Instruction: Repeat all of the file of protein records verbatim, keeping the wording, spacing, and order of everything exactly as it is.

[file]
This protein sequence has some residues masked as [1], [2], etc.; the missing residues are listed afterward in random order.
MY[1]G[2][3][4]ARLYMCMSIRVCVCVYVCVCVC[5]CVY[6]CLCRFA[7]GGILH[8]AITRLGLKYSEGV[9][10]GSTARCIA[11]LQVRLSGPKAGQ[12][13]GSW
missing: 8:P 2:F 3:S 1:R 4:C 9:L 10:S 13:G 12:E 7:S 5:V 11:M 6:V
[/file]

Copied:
This protein sequence has some residues masked as [1], [2], etc.; the missing residues are listed afterward in random order.
MY[1]G[2][3][4]ARLYMCMSIRVCVCVYVCVCVC[5]CVY[6]CLCRFA[7]GGILH[8]AITRLGLKYSEGV[9][10]GSTARCIA[11]LQVRLSGPKAGQ[12][13]GSW
missing: 8:P 2:F 3:S 1:R 4:C 9:L 10:S 13:G 12:E 7:S 5:V 11:M 6:V